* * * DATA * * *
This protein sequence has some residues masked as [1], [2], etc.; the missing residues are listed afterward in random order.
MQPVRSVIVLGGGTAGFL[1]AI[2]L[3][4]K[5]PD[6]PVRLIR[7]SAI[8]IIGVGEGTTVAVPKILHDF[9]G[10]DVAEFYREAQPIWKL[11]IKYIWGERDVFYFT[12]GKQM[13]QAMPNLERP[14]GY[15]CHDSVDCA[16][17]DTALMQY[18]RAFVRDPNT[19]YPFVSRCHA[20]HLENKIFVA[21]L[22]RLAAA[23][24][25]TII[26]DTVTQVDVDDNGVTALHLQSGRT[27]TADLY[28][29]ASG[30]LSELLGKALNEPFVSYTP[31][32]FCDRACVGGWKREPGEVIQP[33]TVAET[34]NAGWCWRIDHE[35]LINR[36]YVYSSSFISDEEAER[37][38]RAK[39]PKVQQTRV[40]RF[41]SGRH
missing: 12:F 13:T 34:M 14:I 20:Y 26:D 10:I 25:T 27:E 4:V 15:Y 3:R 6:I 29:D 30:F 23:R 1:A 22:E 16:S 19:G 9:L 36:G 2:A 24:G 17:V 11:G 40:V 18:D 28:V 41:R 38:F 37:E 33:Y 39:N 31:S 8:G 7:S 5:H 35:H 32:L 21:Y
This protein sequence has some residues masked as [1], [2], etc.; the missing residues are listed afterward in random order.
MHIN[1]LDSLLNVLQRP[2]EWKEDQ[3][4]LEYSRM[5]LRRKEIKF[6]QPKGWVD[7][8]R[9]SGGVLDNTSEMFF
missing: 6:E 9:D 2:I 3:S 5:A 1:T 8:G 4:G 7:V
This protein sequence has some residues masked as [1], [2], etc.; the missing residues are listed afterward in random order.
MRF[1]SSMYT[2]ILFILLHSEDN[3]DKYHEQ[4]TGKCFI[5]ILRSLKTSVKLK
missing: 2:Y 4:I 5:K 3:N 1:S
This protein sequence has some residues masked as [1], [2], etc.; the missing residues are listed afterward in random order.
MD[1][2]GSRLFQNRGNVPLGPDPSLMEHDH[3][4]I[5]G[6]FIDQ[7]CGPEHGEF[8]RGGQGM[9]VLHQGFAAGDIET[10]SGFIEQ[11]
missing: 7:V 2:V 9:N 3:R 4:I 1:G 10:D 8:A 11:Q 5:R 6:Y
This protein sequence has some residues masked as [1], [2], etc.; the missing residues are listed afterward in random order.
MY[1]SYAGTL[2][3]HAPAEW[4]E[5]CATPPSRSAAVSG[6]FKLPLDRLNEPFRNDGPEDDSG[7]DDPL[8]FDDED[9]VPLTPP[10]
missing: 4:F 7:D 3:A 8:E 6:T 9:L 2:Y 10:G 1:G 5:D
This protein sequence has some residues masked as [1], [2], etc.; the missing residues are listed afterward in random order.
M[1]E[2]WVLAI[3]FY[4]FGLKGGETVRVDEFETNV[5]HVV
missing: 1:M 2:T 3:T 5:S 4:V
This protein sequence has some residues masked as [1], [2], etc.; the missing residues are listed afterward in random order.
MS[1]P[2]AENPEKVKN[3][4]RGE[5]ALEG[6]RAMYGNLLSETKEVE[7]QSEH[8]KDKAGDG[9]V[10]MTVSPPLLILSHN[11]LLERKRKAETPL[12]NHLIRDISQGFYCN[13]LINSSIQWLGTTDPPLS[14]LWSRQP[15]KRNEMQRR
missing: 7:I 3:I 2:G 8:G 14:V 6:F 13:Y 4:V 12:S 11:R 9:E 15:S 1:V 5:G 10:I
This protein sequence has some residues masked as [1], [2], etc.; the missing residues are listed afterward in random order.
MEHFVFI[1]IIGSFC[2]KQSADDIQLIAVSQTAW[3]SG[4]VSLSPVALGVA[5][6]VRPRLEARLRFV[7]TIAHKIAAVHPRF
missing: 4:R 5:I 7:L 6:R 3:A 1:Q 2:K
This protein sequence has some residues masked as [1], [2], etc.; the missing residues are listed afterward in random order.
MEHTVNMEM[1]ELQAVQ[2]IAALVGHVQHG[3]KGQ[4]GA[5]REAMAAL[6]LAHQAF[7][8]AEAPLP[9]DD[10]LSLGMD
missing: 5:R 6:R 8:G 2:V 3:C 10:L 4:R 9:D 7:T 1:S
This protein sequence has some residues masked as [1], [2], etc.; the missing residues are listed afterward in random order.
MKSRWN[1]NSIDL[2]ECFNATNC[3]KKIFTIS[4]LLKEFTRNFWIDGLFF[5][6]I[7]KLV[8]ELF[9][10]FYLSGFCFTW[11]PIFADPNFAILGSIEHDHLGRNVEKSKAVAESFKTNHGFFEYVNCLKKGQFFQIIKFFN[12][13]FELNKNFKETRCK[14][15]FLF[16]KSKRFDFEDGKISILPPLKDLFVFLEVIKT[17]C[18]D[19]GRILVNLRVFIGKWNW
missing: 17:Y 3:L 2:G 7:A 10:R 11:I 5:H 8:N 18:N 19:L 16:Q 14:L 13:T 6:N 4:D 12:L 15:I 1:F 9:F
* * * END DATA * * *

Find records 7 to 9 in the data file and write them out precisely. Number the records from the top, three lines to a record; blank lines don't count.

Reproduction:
This protein sequence has some residues masked as [1], [2], etc.; the missing residues are listed afterward in random order.
MS[1]P[2]AENPEKVKN[3][4]RGE[5]ALEG[6]RAMYGNLLSETKEVE[7]QSEH[8]KDKAGDG[9]V[10]MTVSPPLLILSHN[11]LLERKRKAETPL[12]NHLIRDISQGFYCN[13]LINSSIQWLGTTDPPLS[14]LWSRQP[15]KRNEMQRR
missing: 7:I 3:I 2:G 8:G 14:V 6:F 13:Y 4:V 12:S 11:R 9:E 15:S 1:V 5:G 10:I
This protein sequence has some residues masked as [1], [2], etc.; the missing residues are listed afterward in random order.
MEHFVFI[1]IIGSFC[2]KQSADDIQLIAVSQTAW[3]SG[4]VSLSPVALGVA[5][6]VRPRLEARLRFV[7]TIAHKIAAVHPRF
missing: 4:R 5:I 7:L 6:R 3:A 1:Q 2:K
This protein sequence has some residues masked as [1], [2], etc.; the missing residues are listed afterward in random order.
MEHTVNMEM[1]ELQAVQ[2]IAALVGHVQHG[3]KGQ[4]GA[5]REAMAAL[6]LAHQAF[7][8]AEAPLP[9]DD[10]LSLGMD
missing: 5:R 6:R 8:G 2:V 3:C 10:L 4:R 9:D 7:T 1:S